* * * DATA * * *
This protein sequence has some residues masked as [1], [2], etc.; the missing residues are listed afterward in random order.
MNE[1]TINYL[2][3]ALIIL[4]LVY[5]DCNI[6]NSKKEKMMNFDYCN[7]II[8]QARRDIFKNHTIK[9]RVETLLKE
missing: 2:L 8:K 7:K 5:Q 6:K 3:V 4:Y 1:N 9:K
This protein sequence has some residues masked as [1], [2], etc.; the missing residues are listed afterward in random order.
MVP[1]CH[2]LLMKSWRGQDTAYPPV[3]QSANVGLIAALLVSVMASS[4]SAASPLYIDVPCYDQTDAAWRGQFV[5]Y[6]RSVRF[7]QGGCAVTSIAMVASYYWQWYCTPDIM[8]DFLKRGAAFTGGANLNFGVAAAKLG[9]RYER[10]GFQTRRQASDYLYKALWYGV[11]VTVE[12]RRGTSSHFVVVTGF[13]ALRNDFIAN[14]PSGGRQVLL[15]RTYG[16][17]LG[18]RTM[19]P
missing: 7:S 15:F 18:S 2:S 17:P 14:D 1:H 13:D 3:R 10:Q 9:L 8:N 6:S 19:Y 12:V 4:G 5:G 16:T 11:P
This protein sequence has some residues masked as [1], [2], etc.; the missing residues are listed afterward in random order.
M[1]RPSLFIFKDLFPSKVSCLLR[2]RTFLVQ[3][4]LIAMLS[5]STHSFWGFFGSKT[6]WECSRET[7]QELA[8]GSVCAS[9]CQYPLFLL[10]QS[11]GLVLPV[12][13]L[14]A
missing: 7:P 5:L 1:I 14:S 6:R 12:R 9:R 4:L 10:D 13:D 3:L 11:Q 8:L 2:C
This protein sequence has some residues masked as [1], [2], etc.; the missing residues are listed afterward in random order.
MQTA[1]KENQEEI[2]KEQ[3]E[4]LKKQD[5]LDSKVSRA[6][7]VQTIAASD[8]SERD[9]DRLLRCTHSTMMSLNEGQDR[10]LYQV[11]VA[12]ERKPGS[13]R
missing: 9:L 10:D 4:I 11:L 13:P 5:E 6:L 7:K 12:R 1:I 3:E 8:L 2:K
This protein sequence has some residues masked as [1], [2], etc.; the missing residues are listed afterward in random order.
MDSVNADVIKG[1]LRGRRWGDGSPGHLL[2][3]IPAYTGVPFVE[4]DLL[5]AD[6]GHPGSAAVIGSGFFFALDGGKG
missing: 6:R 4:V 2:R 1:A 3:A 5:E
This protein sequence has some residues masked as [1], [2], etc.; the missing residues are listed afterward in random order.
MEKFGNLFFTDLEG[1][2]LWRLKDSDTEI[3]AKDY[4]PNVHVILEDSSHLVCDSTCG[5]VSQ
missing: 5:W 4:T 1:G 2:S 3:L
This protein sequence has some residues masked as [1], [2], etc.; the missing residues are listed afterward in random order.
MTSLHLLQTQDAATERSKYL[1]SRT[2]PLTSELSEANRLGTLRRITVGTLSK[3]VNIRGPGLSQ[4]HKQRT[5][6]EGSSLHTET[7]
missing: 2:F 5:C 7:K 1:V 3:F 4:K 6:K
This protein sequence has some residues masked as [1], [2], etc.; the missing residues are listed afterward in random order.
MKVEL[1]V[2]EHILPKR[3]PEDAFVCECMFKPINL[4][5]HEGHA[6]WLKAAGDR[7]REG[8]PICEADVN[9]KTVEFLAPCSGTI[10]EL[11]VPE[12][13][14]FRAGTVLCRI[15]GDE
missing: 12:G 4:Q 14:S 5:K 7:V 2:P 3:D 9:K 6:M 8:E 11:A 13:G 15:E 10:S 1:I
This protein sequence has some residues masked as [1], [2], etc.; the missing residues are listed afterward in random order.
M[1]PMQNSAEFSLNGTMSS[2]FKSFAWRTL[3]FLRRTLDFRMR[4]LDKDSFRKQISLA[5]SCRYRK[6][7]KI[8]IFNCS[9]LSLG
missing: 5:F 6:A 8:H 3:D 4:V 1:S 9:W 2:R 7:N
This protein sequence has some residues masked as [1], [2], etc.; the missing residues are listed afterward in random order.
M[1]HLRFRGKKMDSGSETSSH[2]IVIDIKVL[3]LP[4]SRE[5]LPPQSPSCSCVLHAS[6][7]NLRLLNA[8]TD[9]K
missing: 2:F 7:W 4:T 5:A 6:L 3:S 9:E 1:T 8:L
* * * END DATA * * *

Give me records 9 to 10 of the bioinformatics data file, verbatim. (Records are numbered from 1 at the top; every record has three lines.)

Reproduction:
This protein sequence has some residues masked as [1], [2], etc.; the missing residues are listed afterward in random order.
M[1]PMQNSAEFSLNGTMSS[2]FKSFAWRTL[3]FLRRTLDFRMR[4]LDKDSFRKQISLA[5]SCRYRK[6][7]KI[8]IFNCS[9]LSLG
missing: 5:F 6:A 8:H 3:D 4:V 1:S 9:W 2:R 7:N
This protein sequence has some residues masked as [1], [2], etc.; the missing residues are listed afterward in random order.
M[1]HLRFRGKKMDSGSETSSH[2]IVIDIKVL[3]LP[4]SRE[5]LPPQSPSCSCVLHAS[6][7]NLRLLNA[8]TD[9]K
missing: 2:F 7:W 4:T 5:A 6:L 3:S 9:E 1:T 8:L